This appeal considered the court’s power to make findings of contempt in high-conflict family law disputes.
The parties were married in 2007 and separation in 2015. They had one child together. In 2018, the parties agreed to a comprehensive Consent Order which governed their joint-decision making responsibility and parenting time regime, communication between them and travel amongst other things. The Consent Order also required that the parties arbitrate any parenting disputes through negotiation or mediation.
In 2019, the father brought a motion to find the mother in contempt of the Consent Order. He alleged that she had breached the Order 10 times between December 2018 and July 2019 by overholding the child, attending the child’s activities during the father’s parenting time, unilaterally changing the date of the child’s First Communion and refusing to provide the father with a copy of the child’s SIN card. After hearing the motion, the judge advised he would hold the matter until the parties completed the arbitration process as stipulated in the Consent Order and would release his ruling on the contempt motion thereafter. The arbitration did not happen and when the parties re-attended before the motion Judge, he agreed to release his decision on the contempt motion. In February 2020, the motion judge found the mother in contempt for modifying the schedule twice by unilaterally changing the date of the child’s First Communion and failing to provide the father with the child’s SIN card. The mother was ordered to pay the father $2,500 as a sanction for her contempt and $10,000 in costs. The motion judge was satisfied that a monetary sanction was appropriate given the extent of the contempt and to reiterate to the mother her obligation to abide by the parenting order.
The mother appealed this decision arguing that the judge erred in finding she had deliberately breached the Consent Order and by failing to consider whether a finding of contempt was the appropriate remedy.
The Court of Appeal began its analysis by relying on SCC decision in Carey v Laiken which explained that contempt motions involving children require the court to consider the following:
- For a party to be found in contempt, three elements must be proved beyond a reasonable doubt:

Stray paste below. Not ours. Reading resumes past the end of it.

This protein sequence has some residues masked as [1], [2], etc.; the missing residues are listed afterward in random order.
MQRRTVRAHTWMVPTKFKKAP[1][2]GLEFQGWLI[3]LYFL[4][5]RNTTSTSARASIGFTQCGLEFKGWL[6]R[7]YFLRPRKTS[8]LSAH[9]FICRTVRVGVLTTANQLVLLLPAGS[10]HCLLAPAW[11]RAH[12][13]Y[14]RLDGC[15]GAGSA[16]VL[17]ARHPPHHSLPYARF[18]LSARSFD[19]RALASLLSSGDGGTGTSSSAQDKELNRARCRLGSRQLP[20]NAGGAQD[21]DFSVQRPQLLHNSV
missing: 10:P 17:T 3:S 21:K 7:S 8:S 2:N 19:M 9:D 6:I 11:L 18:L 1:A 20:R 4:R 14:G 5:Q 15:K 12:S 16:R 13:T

- The order alleged to have been breached must state clearly and unequivocally what should not be done;
- The party alleged to have breached the order must have had knowledge of it; and
- The party allegedly in breach must have intentionally done the act that the order prohibits or intentionally failed to do the act.
- Exercising contempt power is discretionary and courts discourage the routine use of this power to obtain compliance with orders. A judge should consider other options, such as issuing a declaration that the party breached the order.
- When the issue raised on the contempt motion concerns access to children, the most important consideration is the best interests of the child.
The Court of Appeal determined there was no basis to interfere with the motion judge’s finding that all three elements of contempt had been established. The Consent Order was clear about what the mother was required to do, she had knowledge of the Order and she acted intentionally. The Court did not accept the mother’s justifications as to why she had overheld the child on 3 occasions, why she unilaterally changed the date of the child’s First Communion or why she did not provide the father with the child’s SIN card. The Court of Appeal was also satisfied that the motion judge properly considered the child’s best interests. However, the court found that the motion judge erred by not considering whether contempt was the most appropriate remedy and whether there was another more enforcement mechanism that was more appropriate. Despite other remedies not being suggested by the parties, the court held that the motion judge should have considered these options rather than resorting directly to a finding of contempt. The court held that this was particularly important in high-conflict parenting disputes otherwise there is a risk that the parental conflict will be exacerbated based on the contempt finding.
Once the Court of Appeal decided to allow the appeal on the basis that the motion judge had erred, it had to determine what to do next. The Court set aside the findings of contempt and replaced them with declarations that the mother had intentionally breached the Consent Order. The Court also ordered that the parties be responsible for their own costs of both the motion and the appeal. The Court of Appeal seemed to believe that while the mother’s breaches were inappropriate, they were not serious enough to warrant a quasi-criminal remedy of contempt without giving her another chance to show that she could abide by the Court Order.
This case seems to speak to the fact that it generally is not a good idea to consider bringing a contempt motion to deal with minor breaches of Court Orders before other remedies such as fines and costs have been canvassed and ruled out.
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